• It plays the song from the Zelda game that I liked and therefore it makes me feel all warm and fuzzy inside.

    It's also the most interesting and unique take on a Zelda game since the Wind Waker. It's a game with enough faith in the player to finally SHUT UP and let you play. The dialogue/bush-slicing ratio is skewed more in favour of bush slicing and the game encourages players to explore the world at their leisure in a quasi-linear fashion. I hate bushes.

  • Am I a bad person for having fun? Was it wrong that I was giddy with delight any time I caught a person red-handed? Would I have reveled in the Stanford prison experiments?

    This is another case of interactive video games telling a more compelling narrative than any movie or show I watched all year. The player is forced to grit their teeth and make the hard, family-destroying decisions. Those awful decisions then wind up affecting the political hotbed around you, and only force you into more unusual and awkward positions. Meanwhile, all you want to do is buy your kids medicine and stare at that title screen.

  • I felt like I got real close to Kenzie this year.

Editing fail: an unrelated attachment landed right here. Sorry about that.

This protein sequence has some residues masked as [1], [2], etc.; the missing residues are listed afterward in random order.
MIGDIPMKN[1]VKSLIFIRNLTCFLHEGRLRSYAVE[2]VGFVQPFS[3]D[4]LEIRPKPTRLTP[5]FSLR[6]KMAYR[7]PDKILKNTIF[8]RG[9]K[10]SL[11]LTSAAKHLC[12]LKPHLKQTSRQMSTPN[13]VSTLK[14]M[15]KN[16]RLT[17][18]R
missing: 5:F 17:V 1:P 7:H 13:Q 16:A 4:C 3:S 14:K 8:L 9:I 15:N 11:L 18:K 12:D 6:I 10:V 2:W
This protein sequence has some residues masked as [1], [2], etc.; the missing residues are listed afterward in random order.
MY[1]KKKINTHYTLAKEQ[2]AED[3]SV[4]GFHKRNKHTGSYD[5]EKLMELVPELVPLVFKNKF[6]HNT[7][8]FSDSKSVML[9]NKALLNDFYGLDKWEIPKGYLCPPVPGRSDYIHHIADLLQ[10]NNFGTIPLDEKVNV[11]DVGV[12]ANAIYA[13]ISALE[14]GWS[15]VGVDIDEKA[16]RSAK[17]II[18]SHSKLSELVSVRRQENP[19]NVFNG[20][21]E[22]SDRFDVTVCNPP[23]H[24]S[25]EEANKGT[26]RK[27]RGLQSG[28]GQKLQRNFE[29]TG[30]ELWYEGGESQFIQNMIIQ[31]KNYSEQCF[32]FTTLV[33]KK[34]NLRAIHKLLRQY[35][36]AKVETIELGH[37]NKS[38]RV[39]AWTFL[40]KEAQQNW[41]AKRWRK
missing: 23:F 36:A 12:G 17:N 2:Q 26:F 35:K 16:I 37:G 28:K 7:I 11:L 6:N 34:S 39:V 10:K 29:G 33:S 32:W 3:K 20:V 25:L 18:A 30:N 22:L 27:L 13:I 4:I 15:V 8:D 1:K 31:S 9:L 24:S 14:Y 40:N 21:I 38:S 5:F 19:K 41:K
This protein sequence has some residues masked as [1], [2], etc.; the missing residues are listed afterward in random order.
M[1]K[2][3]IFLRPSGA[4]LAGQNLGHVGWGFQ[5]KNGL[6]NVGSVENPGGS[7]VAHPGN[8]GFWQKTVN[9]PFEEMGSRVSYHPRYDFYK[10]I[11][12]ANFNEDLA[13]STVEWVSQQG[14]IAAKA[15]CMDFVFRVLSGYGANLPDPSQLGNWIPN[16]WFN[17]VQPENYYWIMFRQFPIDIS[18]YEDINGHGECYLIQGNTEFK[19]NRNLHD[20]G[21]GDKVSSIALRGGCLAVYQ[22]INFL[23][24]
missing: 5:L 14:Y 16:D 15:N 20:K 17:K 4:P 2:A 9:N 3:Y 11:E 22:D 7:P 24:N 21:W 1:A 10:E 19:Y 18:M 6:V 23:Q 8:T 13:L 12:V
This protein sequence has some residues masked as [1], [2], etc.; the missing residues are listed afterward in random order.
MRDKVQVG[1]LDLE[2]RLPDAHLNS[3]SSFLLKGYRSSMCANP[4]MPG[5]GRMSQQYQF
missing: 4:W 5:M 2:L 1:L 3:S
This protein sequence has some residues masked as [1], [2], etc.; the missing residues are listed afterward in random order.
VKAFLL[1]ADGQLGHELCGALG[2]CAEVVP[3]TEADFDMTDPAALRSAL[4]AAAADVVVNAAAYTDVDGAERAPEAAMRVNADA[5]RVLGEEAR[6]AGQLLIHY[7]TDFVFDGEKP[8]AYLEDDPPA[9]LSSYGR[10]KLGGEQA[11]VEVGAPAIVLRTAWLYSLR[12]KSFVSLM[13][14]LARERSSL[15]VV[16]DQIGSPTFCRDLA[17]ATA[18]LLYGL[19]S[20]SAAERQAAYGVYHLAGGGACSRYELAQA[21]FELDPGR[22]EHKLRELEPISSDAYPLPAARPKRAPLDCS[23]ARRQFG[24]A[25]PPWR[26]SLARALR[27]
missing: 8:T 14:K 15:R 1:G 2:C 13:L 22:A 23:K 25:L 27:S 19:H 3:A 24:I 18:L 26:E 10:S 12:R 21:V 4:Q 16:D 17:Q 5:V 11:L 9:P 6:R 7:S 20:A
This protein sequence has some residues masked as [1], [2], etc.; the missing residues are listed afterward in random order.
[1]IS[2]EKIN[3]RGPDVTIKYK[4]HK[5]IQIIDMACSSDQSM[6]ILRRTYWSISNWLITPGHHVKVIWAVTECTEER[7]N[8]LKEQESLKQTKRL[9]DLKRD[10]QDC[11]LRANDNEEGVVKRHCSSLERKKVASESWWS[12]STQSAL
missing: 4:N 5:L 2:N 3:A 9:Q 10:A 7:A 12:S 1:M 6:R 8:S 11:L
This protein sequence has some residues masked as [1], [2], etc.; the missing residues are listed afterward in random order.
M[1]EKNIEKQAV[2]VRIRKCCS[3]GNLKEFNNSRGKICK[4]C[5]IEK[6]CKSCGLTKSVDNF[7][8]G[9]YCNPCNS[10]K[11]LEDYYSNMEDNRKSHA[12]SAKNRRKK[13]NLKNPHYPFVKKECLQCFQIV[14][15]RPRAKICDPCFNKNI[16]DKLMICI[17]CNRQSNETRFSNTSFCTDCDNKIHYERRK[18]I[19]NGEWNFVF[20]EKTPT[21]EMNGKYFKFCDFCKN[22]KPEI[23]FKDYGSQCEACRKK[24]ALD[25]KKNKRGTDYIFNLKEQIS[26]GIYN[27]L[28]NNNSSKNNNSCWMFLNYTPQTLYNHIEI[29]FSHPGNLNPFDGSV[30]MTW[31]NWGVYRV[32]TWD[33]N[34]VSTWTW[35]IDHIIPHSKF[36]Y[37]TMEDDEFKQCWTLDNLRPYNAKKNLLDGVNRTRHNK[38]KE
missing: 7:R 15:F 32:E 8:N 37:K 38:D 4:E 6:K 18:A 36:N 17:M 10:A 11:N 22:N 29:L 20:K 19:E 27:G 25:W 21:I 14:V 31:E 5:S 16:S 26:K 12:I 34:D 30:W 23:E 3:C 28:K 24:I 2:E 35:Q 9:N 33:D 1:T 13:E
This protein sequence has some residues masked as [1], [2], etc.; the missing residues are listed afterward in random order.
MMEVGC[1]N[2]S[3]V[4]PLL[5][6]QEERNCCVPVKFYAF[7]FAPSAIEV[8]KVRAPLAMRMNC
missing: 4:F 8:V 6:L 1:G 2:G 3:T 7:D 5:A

• My Easter holiday break was spent in a state of mental depletion, as I tried to piece together what exactly the heck happened at the end of Bioshock Infinite. This while I had to sit at the dinner table and hear my relatives argue passionately about the state of religion in 2013, so I was having my fill of heady conversation.

    Bioshock Infinite is the perennial case of that traditional storytelling format of cutscenes followed by action violence, and the two being as ludonarritively dissonant as oil and piss. But hey guys, the combat wasn't THAT BAD.

  • Just like with Zelda before it, Mario 3D World hits the nostalgia beats you want Nintendo to whack. There's blocky cacti dancing to the music in the overworld. There's the Mario 3 death tune when you get killed. There's goombas and then there's the other type of goombas, acknowledging that goombas are a multicultural race. There's...still no hammer brothers suit, which is why Bioshock Infinite is an infinitely better experience. Nintendo needs to stop letting such awful things like bad network experience and no hammer brothers suit hold them back.